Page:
May in Maine, where I live, means springtime. After the long, dark winter and the false promise of April, the birds return from points south and the leaves and flowers unfurl from their tightly packed buds. Every day brings a new song to the dawn chorus, a deeper shade of green to the canopy haze. This year, all that burgeoning life is taking place against a backdrop of fear, anger, and disbelief, as women in the United States face the rollback of their reproductive rights.
I was born in 1973, the year Roe v. Wade was decided. My current form of birth control, a progestin IUD, should last until I’m beyond my childbearing years. You might say I’m a member of the reproductive freedom generation, the short window in US history when many women—though not all, depending on geographic location, social pressures, and economic circumstances—had control over whether and when they had children and, therefore, their destinies.
My oldest son turns 21 this month. When I became pregnant with him, I was not planning to have children. My husband and I were weeks away from receiving our country assignment for the Peace Corps. After a great deal of thought, discussion, and soul-searching, we decided to go ahead with the pregnancy. I had a good job with health insurance. I was in a safe, stable relationship. I was healthy both physically and mentally. In my personal calculus, living in Africa could wait. I was empowered to make this choice by knowing that, had I chosen otherwise, within a twenty minute drive from my home there was a facility where I could undergo a safe, legal outpatient procedure.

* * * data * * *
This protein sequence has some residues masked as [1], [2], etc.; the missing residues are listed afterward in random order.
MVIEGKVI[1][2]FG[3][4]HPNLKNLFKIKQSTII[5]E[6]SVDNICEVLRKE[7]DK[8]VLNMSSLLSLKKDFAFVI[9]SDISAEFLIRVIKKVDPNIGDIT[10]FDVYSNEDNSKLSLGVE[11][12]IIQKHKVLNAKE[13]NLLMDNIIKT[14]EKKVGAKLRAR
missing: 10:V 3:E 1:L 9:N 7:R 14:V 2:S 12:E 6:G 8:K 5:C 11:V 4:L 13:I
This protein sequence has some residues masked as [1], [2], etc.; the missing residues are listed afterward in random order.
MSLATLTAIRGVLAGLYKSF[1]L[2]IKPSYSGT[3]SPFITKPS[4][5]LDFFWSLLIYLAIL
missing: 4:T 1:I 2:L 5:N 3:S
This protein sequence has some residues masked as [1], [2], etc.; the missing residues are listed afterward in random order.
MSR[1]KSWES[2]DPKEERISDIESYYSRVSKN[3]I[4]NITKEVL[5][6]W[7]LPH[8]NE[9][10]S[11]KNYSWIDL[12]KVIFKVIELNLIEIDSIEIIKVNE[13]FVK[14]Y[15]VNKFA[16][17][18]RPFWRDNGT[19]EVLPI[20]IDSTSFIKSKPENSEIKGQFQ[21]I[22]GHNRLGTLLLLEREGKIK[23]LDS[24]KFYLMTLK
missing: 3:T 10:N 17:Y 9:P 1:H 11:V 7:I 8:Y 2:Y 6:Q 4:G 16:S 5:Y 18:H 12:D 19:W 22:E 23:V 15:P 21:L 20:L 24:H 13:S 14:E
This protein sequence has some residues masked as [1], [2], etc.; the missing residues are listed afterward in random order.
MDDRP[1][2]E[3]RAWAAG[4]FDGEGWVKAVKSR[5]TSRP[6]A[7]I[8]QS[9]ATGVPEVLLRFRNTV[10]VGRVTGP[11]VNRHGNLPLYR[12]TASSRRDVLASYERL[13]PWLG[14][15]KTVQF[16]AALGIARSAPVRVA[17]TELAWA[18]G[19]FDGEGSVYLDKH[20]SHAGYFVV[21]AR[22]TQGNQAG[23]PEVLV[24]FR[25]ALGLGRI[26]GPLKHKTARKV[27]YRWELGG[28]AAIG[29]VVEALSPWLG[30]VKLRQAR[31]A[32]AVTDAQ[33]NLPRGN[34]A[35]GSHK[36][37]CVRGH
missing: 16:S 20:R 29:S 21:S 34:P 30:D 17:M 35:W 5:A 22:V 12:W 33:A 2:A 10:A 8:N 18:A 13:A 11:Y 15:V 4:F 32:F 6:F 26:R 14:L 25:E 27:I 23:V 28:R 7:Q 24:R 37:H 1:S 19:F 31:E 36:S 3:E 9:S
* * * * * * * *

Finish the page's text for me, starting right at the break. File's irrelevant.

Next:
Because it was my choice to make, once I decided to become a mother, I went all-in. Had motherhood been foisted on me, however, the experience would have been tainted by resentment and regret. I love my three children with a fierceness I can’t describe, but raising them has frequently been demanding, exhausting, and thankless. I wouldn’t wish that on anyone who wasn’t all-in.
The essays, stories, and poems in this month’s issue, as well as the authors and books featured in profiles and reviews, demonstrate how all-consuming motherhood is and delve into those emotional extremes: the fierce love, the exhaustion, the tenderness, the boredom. It’s important to tell these stories that encompass the full range of the motherhood experience, to tell our truths as women and mothers. To let the world know our voices won’t be silenced.